I found a way to make a spatial pooler-like sdr encoder which is reversible. and by reversible I mean the weight matrix is symmetric and you can just transpose it to get the decoder.

this encoder is trained in a way similar to spatial pooler but has scalar weights instead of integers, its loosely inspired by Hinton’s greedy learning algorithm and it finds features rather quickly.

The algorithm goes as follows:

initialize the weights randomly between a small range like (-0.01, 0.01)

for each training example:

run the image forward through the matrix and apply a WTA (with boosting) at the output to get a SDR

run the SDR backwards through the matrix to get a reconstruction estimate of the image.

set reconstructed pixels with negative values to zero.

subtract the original image from reconstruction to get a difference

subtract from weights the outer product of the difference and the resulting sdr times a learning rate.

rinse and repeat

results:

top = original, middle = sdr, bottom = reconstructed.

That’s a nice little auto-encoder. It looks like the main differences between your approach and a more traditional auto-encoder are that yours is both shallow and wide. In other words, you are using only one hidden layer, and that layer encodes the latent variables/features. By enforcing k-WTA, you are essentially forcing each image through a bottleneck (similar to traditional auto-encoders), but on effectively different sub-networks.

Are the latent variables scalar values? Or do you force them to 0/1? Are the features at the bottom the result of passing a single latent variable (SDR size of 1) back through the decoder? If that’s the case, then it looks like your network has learned something akin to an orthogonal basis set (eigen-vectors) or perhaps a set of convolution filters.

I force the values to 0/1 but all features are updated simultaneously so they do affect each other in ways I dont completely understand.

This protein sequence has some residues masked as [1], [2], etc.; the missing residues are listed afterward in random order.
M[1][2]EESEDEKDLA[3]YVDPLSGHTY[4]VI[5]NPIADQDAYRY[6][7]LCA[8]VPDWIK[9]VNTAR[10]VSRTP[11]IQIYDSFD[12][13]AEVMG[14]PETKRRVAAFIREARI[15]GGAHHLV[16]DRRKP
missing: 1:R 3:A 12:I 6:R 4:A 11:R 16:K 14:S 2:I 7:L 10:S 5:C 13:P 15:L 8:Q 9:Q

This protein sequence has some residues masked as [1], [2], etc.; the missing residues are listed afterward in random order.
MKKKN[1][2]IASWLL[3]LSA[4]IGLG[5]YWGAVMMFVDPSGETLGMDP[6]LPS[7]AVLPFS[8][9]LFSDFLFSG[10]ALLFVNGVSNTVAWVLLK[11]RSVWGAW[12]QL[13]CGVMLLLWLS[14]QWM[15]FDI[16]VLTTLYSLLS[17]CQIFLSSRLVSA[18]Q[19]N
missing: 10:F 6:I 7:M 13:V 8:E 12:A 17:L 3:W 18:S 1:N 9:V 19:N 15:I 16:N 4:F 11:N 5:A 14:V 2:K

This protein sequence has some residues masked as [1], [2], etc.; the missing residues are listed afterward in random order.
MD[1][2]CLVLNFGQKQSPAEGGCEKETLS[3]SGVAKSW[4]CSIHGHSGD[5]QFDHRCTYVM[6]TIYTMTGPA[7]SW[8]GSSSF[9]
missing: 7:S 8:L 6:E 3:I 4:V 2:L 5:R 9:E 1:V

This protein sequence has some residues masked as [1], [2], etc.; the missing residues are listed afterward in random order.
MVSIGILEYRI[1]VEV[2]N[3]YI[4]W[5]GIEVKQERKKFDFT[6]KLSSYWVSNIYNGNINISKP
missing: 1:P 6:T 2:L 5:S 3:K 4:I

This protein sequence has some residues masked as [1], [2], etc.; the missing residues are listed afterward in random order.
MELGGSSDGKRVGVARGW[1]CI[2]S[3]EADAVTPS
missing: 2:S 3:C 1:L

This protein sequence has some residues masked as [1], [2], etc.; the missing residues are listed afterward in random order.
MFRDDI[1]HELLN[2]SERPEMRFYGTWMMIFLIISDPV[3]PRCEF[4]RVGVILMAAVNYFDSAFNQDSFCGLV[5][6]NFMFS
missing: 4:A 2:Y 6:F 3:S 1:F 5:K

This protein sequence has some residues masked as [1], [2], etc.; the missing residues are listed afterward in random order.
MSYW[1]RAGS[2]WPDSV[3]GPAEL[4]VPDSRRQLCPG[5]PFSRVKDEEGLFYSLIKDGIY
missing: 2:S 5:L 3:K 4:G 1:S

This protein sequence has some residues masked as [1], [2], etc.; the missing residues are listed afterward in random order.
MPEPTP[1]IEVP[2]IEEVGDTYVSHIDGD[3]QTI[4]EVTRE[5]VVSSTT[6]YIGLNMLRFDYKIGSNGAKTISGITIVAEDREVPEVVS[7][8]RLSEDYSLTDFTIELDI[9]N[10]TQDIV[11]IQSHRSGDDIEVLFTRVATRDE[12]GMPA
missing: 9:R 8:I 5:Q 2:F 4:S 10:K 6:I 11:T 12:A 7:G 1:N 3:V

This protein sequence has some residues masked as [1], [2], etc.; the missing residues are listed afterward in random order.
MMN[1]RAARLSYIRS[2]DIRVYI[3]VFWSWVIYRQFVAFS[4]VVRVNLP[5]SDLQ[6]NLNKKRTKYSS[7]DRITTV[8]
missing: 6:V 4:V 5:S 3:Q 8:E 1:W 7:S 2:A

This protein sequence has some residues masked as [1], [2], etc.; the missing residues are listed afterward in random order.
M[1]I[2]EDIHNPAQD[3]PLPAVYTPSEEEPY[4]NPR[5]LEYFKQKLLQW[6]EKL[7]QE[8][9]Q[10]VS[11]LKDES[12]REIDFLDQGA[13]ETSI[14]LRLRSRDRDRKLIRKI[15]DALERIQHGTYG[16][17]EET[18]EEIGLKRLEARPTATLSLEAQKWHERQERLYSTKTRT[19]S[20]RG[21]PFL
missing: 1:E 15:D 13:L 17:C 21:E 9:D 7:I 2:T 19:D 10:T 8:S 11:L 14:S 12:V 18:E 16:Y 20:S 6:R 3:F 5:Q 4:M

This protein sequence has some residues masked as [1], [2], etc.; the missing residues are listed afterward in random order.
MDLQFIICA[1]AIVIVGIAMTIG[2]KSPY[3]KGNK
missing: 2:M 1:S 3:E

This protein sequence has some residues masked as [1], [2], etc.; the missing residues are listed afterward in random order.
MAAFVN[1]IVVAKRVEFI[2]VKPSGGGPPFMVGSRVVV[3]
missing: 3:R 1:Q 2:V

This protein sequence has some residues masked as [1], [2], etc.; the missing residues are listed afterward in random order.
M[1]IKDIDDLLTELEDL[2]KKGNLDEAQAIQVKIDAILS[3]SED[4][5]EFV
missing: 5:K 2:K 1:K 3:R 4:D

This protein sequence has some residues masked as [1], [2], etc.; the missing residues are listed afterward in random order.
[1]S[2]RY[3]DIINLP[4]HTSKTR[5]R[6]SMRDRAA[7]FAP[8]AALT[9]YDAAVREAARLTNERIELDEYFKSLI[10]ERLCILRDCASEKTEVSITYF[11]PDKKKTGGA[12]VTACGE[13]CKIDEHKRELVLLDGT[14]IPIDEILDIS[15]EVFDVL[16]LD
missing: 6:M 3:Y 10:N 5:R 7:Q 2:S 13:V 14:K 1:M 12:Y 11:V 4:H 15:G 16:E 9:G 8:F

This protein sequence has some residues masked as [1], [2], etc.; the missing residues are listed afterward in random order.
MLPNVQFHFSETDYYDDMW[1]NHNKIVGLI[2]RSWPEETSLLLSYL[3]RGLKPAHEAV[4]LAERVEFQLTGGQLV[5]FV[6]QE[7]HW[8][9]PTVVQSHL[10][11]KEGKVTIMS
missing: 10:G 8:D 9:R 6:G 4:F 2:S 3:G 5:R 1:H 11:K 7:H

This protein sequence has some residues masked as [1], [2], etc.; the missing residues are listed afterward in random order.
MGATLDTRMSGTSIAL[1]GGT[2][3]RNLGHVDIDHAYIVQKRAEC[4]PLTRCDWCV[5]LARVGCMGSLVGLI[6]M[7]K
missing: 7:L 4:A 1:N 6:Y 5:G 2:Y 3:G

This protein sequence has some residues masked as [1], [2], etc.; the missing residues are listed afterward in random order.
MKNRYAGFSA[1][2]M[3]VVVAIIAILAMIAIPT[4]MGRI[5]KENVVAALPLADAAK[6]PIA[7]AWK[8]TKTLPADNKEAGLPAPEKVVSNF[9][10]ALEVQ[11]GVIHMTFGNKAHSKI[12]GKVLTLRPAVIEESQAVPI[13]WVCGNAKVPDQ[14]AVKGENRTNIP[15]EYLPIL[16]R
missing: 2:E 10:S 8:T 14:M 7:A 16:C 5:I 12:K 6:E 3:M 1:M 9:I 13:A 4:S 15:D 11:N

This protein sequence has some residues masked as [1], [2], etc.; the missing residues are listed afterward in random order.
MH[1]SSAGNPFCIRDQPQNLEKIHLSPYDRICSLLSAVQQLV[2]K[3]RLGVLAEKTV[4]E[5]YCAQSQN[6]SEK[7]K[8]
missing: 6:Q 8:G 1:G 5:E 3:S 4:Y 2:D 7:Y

I need to include bosting otherwise the features get stuck and all images end up producing the same sdr.

well, about that, it still kinda works if I make it shallow and narrow.

it seems to be learning some kind of on/off gabor filters/wavelets.

oh, sorry, I misinterpreted what you meant.
yea, those are the weights from a single bit, its basically doing a reconstruction from a single bit indeed.

I guess that would mean that you have more data being encoded in the weight matrix than you need. The words that I would use to describe it are that the columns (or rows) of your weight matrix are encoding eigenvectors, and your latent variables are the eigenvalues. Once you have a set of eigenvectors that span all (or nearly all) of the space of possible MNIST digits, then the remaining weights are redundant. That’s not to say that additional weights are useless. Often, the redundant vectors will match different images preferentially and allow you to encode them with smaller SDR’s (fewer on-bits).

Since you are forcing your latent variables to 0/1, it would seem that the filters are adjusting to allow you to stack them in such as way as to obtain brighter pixels in regions where they overlap positive weights and darker pixels where they overlap a mix of signed weights, thus allowing them to cancel out.

yea, thats what I think is happening but the particular shapes they choose are always a little funny and seem to have some gravitating effect where they force others to be similar instead of different, If I could get rid of that I think the encoder would have better performance.

sparsity is enforced by K-WTA with boosting just like spatial pooler and it runs at around 2000 iterations per second for 1000/30 sparsity on my machine.

run the SDR backwards through the matrix to get a reconstruction estimate of the image.

here-s a multiplication matrix HTM works with binary synapses attached to dendrites attached to cells grouped in columns, you would have a bit of a problem figuring it out, and is much worse than picking “floats” vs “ints” vs “bits”